Edgar Degas

French, 1834–1917

11,015 followers
Follow

Edgar Degas

French, 1834–1917

11,015
Followers
Biography

Though he rejected the label, Edgar Degas contributed significantly to Impressionism with his depictions of fleeting moments and images of modern Parisian life—in theaters, cafés, and, most iconically, ballet studios. “It is much better to draw what you can't see anymore but is in your memory,” he said. “You only reproduce what struck you, that is to say the necessary.” Degas was trained in a traditional academic style, which is particularly evident in the classical subjects of his early works, and he was a master draftsman and capturer of emotions. As his practice evolved, he developed a profound interest in the poses and physicality of ballet, producing approximately 1,500 depictions of dancers over the course of his career. Like many of his contemporaries, Degas was influenced by Japanese prints, which inspired him to experiment with asymmetrical compositions and unusual vantage points. He also worked in a wide range of mediums and techniques, and was particularly known for his use of pastel to depict the figure with an almost sculptural solidity.

Related Categories
Career Highlights
Learn more about artist insights.
Auction
High auction record
$37m, Sotheby's, 2008
User
Solo show at a major institution
Tate Britain, and 4 more
Group
Group show at a major institution
Los Angeles County Museum of Art (LACMA), and 12 more
Institution
Collected by a major institution
Tate, and 5 more
Publication
Reviewed by a major art publication
Artforum, and 2 more
Fair
Included in a major biennial
Venice Biennale National Pavilion, and 1 more
Biography

Though he rejected the label, Edgar Degas contributed significantly to Impressionism with his depictions of fleeting moments and images of modern Parisian life—in theaters, cafés, and, most iconically, ballet studios. “It is much better to draw what you can't see anymore but is in your memory,” he said. “You only reproduce what struck you, that is to say the necessary.” Degas was trained in a traditional academic style, which is particularly evident in the classical subjects of his early works, and he was a master draftsman and capturer of emotions. As his practice evolved, he developed a profound interest in the poses and physicality of ballet, producing approximately 1,500 depictions of dancers over the course of his career. Like many of his contemporaries, Degas was influenced by Japanese prints, which inspired him to experiment with asymmetrical compositions and unusual vantage points. He also worked in a wide range of mediums and techniques, and was particularly known for his use of pastel to depict the figure with an almost sculptural solidity.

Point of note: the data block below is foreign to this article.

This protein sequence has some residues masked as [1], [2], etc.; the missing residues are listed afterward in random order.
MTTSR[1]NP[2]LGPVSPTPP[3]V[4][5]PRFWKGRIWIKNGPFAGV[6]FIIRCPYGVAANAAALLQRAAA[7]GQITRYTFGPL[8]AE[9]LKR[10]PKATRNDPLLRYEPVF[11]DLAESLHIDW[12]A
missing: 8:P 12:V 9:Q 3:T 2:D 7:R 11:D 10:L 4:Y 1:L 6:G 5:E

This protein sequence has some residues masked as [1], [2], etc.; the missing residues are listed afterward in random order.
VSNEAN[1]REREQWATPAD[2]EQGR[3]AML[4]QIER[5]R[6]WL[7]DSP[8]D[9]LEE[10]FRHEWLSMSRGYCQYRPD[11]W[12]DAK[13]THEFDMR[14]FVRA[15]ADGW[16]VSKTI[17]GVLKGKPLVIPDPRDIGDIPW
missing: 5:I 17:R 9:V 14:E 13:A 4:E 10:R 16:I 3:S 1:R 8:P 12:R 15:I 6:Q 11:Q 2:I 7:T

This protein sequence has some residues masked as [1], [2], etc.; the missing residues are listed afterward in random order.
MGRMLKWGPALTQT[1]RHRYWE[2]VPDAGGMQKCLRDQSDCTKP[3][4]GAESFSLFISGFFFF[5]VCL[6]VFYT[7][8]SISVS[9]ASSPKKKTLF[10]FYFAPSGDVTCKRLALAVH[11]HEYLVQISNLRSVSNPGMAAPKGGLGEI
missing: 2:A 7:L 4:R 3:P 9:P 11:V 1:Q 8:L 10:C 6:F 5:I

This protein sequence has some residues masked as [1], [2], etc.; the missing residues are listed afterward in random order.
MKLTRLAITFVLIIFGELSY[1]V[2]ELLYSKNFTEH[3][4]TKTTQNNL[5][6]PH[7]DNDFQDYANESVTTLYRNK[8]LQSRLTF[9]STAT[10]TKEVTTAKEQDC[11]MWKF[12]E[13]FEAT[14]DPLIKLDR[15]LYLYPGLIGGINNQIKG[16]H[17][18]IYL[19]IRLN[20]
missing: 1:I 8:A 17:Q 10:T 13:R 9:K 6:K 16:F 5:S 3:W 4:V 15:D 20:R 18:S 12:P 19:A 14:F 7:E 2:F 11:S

Career Highlights
Learn more about artist insights.
Auction
High auction record
$37m, Sotheby's, 2008
User
Solo show at a major institution
Tate Britain, and 4 more
Group
Group show at a major institution
Los Angeles County Museum of Art (LACMA), and 12 more
Institution
Collected by a major institution
Tate, and 5 more
Publication
Reviewed by a major art publication
Artforum, and 2 more
Fair
Included in a major biennial
Venice Biennale National Pavilion, and 1 more
Shows Featuring Edgar Degas
Articles Featuring Edgar Degas
Untangling the Symbolism of Art History’s Most Famous Redheads
May 24th, 2019
Untangling the Symbolism of Art History’s Most Famous Redheads
Harsh Realities Lurk behind Picturesque Impressionist Masterpieces
Mar 7th, 2019
Harsh Realities Lurk behind Picturesque Impressionist Masterpieces
Rediscovering the Black Muses Erased from Art History
Oct 9th, 2018
Rediscovering the Black Muses Erased from Art History
The Sordid Truth behind Degas’s Ballet Dancers
Oct 1st, 2018
The Sordid Truth behind Degas’s Ballet Dancers
Navigate right